I sat down and asked her if she had managed to get me the cigarettes. She said that she had found out that permission would be necessary from my doctor and, unfortunately, he hadn't been available. I recognized the old stuff-off and said so, but Kathleen was ready for that too. She reached into her handbag, got out three packs of cigarettes and handed them to me without a word. I didn't know what to say. I just looked at those cigarettes and the desk and then at her again. A minute or two went by in silence and then she broke it by telling me that she didn't care about any red tape. If the doctor didn't like it she wouldn't worry about that, either. She told me that if I kept it to myself the doctor would never find out anyway. It was right about then I got this silly idea that Kathleen was different than the other social workers around the hospital.

As the days of the summer wore on I grew to like Kathy very much. She would even take me entirely away from the hospital at times for visits to zoos and museums and parks. We went everywhere and did almost everything that good friends normally do. She never once broke a promise to me and because of that I learned to trust her as I had trusted no one else. Sure, she gave me tests and asked lots of questions, but with her it wasn't just a job and I wasn't just a patient. As she promised, she came every day.

I must have put the thought of her ever leaving in the back of my mind because when the time came I was not prepared for it, even though she had told me repeatedly that she was in the United States for the summer and would have to be returning to England and school.

On the day Kathy left I went to the Supervisory Nurses' office as usual and she was right there, as usual, but this time Margaret Brinn was with her too, which wasn't "usual." I had seen very little of Margaret Brinn since that first day.

Kathy told me to sit down and when I did she said that it was going to be very painful for her to leave because she liked me an awful lot. She told me that she wished she could take me back to England with her, but that was impossible. She also told me to bear up like a man and not to make it harder on either of us.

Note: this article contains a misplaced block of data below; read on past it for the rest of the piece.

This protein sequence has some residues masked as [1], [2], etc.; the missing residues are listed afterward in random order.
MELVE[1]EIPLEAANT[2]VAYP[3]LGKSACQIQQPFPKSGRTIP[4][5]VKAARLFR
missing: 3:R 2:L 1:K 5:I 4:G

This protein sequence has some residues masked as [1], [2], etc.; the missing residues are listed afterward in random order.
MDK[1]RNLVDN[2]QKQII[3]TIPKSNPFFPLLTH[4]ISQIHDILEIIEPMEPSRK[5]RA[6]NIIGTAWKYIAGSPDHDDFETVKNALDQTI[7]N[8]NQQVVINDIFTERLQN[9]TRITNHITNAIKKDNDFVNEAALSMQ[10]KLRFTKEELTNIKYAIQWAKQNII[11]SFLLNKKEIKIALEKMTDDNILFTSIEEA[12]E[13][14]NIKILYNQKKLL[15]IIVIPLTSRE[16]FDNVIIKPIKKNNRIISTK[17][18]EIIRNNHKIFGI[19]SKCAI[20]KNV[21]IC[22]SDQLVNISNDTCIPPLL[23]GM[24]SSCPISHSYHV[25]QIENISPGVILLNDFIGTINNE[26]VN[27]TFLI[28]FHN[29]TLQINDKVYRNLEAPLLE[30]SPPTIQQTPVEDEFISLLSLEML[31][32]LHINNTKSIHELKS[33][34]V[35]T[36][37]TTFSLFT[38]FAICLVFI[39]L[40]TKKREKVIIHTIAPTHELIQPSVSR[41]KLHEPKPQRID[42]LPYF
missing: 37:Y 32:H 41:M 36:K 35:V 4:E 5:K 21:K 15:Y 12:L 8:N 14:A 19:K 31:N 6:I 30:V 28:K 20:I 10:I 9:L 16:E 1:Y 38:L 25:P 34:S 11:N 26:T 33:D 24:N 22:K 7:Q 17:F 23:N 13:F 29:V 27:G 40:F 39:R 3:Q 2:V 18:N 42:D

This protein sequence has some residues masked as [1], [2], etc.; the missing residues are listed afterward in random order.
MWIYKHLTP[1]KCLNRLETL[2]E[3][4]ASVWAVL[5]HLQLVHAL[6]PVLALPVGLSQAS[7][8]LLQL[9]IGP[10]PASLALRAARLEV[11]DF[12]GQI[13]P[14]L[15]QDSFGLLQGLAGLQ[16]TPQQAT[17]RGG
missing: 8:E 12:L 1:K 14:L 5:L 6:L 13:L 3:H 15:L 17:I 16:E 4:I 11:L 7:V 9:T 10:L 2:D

I sat there stunned. My Kathy? Leaving me? It was incomprehensible that she could just go off to another country and leave me to the horrors of that hospital.

Margaret left soon and I was able to speak to Kathleen. I told her that I could take it, that I realized all along she would be leaving and that I was totally prepared for it. I asked her if she intended to return the following summer. She said it was more than likely that she would never return to the States. She asked me if I would like her to write to me from time to time. I said no. I wanted no reminders from England. The shell around my mind and heart began to harden. I knew that shell would be needed if I was to survive intact. I had always prided myself on my ability to prevent my inner feelings from showing and I called all my resources into play for this situation. Kathy must have thought me very hard or else she knew what an effort I was making and didn't want to push the matter further. She took a small white box from beneath the desk and gave it to me. She said that it was a parting gift from her home and she had baked it herself. I didn't open it right away, but placed it on the desk while my mind raced. I tried to think of something that I owned, something I could give her in return, but personal possessions are not one's strong point in a mental hospital and I just couldn't think of anything.

Finally it dawned on me! Around my neck I wore a chain and a medallion that I had stolen about a year ago. I took it off and gave it to her. She hesitated a long time before asking me to put it on for her. I had told her weeks earlier that the medallion was stolen and I knew she was remembering that conversation. The fact that she asked me to put it on for her told me that she was accepting it because I wanted her to have it. When I looked at her again she was crying softly. I wanted to comfort her, but I knew that if I said anything I would start crying too and so I said nothing. She got up and kissed me goodbye, then walked out the door without another word. I never saw or heard from her again.

Later on, in my room, I opened the small white box she had given me. Inside was a little cake and a note: "To Max - Because I care - Love, KiKi."

I have never forgotten Kathleen or what she meant to me during that period of my life. Maybe if she had been able to stay I wouldn't be where I am today, but who can ever tell.